Give Mayors Autonomy To Fight Floods – Okoe Vanderpuije

By Richard Obeng Bediako
General News Give Mayors Autonomy To Fight Floods – Okoe Vanderpuije
NOV 1, 2019 LISTEN

The former Mayor of Accra and currently the Member of Parliament for Ablekuma West, Dr. Alfred Okoe Vanderpuije, has said mayors who head major cities must be given the total autonomy to work.

According to him, renowned cities like New York and London have been given the autonomy to run the day to day activities of various cities.

But speaking in an interview with Kwame Tutu on ‘Anopa Nkomo’ on Accra based Kingdom FM 107.7, Oko Vanderpuije, said: “Ghana’s national capital and other cities must be given fiscal autonomy to control floods.”

The government needs to make the country more resilient and able to withstand the challenges posed by intense and frequent floods.

Structural flood protection measures – like storm drains or levees. These need to be constructed to protect all at-risk areas and not just the coastal areas

After several days floods inundated many parts of the capital after an early morning downpour, the former Mayor said flooding will soon be a thing of the past if the mayors within the various cities are given absolute power and capital to embark on tackling flood on daily bases.

Ghana has a huge solid waste problem. Poor disposal of solid waste often leads to the blocking of drains and drainage systems, preventing floodwaters from flowing through.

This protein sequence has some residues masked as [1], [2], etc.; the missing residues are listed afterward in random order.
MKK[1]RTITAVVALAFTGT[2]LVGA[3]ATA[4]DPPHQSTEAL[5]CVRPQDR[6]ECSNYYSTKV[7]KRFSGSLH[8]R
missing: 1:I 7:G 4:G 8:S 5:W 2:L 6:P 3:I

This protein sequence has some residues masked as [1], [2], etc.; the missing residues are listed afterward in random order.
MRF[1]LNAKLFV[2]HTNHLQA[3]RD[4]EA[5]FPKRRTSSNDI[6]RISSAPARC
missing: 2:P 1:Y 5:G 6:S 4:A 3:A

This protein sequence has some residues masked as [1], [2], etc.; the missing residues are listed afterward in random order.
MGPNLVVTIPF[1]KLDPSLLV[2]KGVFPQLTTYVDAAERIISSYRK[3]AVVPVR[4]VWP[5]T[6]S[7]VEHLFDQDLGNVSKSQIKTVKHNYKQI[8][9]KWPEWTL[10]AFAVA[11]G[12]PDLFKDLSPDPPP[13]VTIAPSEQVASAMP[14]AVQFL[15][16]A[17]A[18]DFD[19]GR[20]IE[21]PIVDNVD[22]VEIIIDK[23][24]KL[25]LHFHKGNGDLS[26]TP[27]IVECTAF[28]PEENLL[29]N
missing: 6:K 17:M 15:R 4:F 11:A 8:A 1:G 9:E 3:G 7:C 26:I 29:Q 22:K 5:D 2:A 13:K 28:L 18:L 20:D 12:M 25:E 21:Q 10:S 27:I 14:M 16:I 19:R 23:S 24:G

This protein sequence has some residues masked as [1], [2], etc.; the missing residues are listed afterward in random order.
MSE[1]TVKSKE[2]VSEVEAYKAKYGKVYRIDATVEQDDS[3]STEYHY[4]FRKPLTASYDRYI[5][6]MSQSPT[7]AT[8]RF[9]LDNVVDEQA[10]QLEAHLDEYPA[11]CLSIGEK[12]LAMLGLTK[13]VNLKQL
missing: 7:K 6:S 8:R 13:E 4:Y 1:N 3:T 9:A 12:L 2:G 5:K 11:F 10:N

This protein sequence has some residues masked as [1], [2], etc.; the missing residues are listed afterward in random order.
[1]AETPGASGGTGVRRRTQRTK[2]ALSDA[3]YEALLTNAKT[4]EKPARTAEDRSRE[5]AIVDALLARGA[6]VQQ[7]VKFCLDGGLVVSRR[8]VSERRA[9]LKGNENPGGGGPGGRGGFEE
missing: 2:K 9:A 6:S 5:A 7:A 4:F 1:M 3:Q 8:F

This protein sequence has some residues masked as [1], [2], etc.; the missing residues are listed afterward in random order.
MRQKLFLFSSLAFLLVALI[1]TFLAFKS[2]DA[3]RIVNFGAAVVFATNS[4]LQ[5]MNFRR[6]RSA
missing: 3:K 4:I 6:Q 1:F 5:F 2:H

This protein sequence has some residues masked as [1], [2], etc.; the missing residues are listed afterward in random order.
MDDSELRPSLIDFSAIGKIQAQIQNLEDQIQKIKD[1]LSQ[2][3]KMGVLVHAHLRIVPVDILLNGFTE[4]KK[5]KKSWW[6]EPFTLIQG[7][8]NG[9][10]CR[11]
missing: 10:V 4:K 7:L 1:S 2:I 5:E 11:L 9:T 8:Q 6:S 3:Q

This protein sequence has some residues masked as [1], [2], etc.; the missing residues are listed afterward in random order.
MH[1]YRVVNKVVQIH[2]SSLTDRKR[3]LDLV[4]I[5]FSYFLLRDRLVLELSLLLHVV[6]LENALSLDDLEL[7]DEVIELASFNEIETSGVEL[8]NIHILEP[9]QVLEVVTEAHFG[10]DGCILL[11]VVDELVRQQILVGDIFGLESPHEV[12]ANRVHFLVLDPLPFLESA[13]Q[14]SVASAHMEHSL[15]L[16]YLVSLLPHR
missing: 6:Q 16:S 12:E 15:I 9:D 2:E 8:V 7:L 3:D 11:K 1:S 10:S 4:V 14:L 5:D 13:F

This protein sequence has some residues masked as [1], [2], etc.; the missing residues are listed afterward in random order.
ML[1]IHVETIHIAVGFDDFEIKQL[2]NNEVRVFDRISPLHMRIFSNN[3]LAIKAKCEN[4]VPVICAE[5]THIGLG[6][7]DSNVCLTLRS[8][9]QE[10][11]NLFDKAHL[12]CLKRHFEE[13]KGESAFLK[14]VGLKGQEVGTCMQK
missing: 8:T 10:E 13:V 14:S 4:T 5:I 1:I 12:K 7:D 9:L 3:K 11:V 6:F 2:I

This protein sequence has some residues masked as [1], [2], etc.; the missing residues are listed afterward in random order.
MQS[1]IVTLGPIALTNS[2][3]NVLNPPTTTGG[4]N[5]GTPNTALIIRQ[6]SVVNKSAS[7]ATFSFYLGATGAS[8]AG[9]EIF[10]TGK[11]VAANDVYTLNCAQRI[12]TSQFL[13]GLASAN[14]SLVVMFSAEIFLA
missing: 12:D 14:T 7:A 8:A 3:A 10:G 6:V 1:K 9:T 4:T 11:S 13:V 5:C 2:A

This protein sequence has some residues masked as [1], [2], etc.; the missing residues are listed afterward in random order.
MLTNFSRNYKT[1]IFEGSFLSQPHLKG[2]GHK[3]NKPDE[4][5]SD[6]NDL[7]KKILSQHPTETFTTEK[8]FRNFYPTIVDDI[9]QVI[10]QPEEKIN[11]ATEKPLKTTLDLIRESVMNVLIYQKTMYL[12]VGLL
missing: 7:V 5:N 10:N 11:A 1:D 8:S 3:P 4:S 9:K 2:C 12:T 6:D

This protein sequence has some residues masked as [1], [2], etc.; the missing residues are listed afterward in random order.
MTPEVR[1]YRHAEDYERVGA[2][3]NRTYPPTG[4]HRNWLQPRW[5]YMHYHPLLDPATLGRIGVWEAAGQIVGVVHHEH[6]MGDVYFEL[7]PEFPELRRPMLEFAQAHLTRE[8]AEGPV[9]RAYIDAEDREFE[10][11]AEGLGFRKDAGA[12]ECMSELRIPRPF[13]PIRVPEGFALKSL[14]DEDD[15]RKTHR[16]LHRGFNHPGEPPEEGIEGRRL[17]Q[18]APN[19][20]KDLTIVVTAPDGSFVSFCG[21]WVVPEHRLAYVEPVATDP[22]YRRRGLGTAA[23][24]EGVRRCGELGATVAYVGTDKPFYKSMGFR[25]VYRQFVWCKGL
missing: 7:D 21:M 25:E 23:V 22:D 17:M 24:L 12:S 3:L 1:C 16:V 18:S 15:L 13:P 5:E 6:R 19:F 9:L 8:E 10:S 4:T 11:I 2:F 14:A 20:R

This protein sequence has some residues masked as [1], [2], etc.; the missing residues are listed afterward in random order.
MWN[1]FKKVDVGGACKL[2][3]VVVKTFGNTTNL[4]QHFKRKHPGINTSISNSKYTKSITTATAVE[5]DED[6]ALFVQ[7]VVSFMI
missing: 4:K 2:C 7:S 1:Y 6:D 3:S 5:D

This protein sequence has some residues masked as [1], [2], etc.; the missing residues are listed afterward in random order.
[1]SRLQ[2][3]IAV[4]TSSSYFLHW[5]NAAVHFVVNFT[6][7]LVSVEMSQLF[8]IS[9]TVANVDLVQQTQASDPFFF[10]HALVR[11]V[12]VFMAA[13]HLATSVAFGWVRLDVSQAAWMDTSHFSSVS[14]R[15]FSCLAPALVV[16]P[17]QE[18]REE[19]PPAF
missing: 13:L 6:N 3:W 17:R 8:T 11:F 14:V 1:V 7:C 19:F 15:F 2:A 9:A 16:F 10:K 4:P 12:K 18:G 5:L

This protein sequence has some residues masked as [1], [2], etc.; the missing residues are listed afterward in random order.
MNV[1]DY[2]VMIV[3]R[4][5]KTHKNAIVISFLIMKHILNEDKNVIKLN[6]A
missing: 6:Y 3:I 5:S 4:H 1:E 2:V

Citizens and successive governments have destroyed the lives of many Ghanaians.

Remarkably, Accra’s authorities have received hundreds of millions of dollars over the past 20 years to begin fixing the problem. There was the Accra Waste Project, a series of Urban Environmental Sanitation Projects, and the $160 million Korle Lagoon Ecological Restoration Project, which was supposed to fix the flooding by removing the islands of rubbish choking the waterway and restoring it to its former glory: an azure expanse with tilapia as big as your arm.

Rainfall variability and land-use changes have made them increasingly common throughout the region.

The problem is Ghana’s government currently reacts to the floods using coping strategies. These don’t deal with the underlying risks, are expensive and don’t consider that floods will get worse. The government must take steps towards more proactive flood risk management.

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